The FTC is not answering questions, and the scope of the investigation is unclear. But during that period, many dealers criticized TrueCar's business model, which encouraged participating dealers to offer low transaction prices, in turn generating sales for the dealers. The FTC enforces laws that mandate fair business competition.
TrueCar works by attracting car shoppers to its Web site. The shoppers request price offers from participating dealerships.
Last year, many participating dealers dropped TrueCar amid the controversy in 2011 and 2012. And TrueCar, prodded by dealers, subsequently changed some of its methods that put downward pressure on retail prices. Many of those dealers have since rejoined the site, TrueCar says.
The Kelly Automotive Group in suburban Boston received a letter from the FTC this week saying the agency's Bureau of Competition is conducting a non-public investigation into possible legal violations, said Mike Warwick, director of digital marketing at the eight-store group.
Automotive News obtained a copy of the letter from another dealership that was served the letter.
Request for documents
Warwick said attorneys of the Kelly Automotive Group would be consulted to see how the group will comply with the FTC's request for any documents and e-mails related to TrueCar.
Warwick said he didn't know why he was personally named in the letter except that he criticized TrueCar's business and pricing model on dealer blogs in late 2011 and early 2012.
An executive at another dealership served the letter also said he commented on blogs about TrueCar.
Joel Christie, an FTC attorney in anticompetitive practices, signed the six-page letter. FTC spokesman Peter Kaplan said the agency would not confirm that an investigation was under way.
Painter said TrueCar knew nothing about the action until the company was served an FTC letter this week seeking documents.
"I want to make this clear: We didn't ask for it (the investigation), and we knew nothing about it," Painter said.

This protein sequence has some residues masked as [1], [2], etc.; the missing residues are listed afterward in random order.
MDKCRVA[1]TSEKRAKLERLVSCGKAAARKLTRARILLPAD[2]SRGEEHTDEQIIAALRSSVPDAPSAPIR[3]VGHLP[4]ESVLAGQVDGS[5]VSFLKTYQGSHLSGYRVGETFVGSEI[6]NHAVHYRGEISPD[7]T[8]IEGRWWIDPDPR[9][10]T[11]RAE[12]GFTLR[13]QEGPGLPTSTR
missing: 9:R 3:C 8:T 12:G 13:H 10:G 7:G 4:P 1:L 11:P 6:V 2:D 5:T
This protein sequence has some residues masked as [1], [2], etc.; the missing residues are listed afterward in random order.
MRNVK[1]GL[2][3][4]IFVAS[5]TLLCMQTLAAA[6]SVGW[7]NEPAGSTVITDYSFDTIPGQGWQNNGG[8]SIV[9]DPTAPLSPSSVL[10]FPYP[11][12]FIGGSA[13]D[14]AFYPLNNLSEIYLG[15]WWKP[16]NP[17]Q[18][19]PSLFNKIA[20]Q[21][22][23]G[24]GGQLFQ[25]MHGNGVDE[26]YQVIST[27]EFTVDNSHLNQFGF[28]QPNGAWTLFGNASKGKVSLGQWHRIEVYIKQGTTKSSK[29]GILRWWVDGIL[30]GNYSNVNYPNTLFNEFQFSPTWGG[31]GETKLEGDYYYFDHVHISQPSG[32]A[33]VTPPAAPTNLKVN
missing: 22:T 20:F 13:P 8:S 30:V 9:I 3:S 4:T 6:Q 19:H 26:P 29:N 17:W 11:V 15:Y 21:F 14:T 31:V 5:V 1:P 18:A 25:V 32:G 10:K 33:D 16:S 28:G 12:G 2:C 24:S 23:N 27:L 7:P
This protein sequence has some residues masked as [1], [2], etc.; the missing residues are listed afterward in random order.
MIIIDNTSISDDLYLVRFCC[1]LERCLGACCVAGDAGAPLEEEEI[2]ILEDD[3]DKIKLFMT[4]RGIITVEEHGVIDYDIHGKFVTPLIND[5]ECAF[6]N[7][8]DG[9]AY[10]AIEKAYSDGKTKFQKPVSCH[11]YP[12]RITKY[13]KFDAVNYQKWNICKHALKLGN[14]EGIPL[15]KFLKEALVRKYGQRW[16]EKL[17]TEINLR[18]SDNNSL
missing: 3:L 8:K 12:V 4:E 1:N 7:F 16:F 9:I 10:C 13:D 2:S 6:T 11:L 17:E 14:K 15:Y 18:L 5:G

Painter said the timing of the investigation is odd given that the company has completely restructured its business practices and mended fences with dealers over the past 18 months. "It's like calling in reinforcements for a battle that is already over," Painter said.
TrueCar came under fire from dealers and regulators in late 2011 over cutthroat pricing that caused many dealers to lose money on the cars they sold through TrueCar leads.
TrueCar subsequently abandoned a practice in which dealers bid against one another to win shoppers on price.
Separately regulators in 2012 in various states questioned whether TrueCar was violating state advertising and consumer laws.
TrueCar says now it has been in compliance in all states for several months and has rebuilt its network of participating dealers to 6,500 franchises from about 3,200 in 2012 during dealer defections.
Painter will comply
Warwick of Kelly Automotive said that four of six Kelly stores participating in TrueCar cancelled their contracts this month.
But he said the cancellations were unrelated to the FTC investigation. They dropped TrueCar because of a new policy enforced by the company this month. TrueCar decided to demand that dealers pay fees on all customers who download TrueCar price offers from participating dealers and buy a vehicle. But some dealers object, saying they establish the relationships before customers download the offers.
TrueCar, in all but a handful of states, has a pay-per-sale model. That model requires participating dealers to pay TrueCar $299 for every new car sold from a TrueCar lead and $399 for every used car sold.
Painter said TrueCar intends to comply with the FTC request for documents. The letter also warned recipients not to destroy documents.
Painter said, "It's a pain for us and the dealers."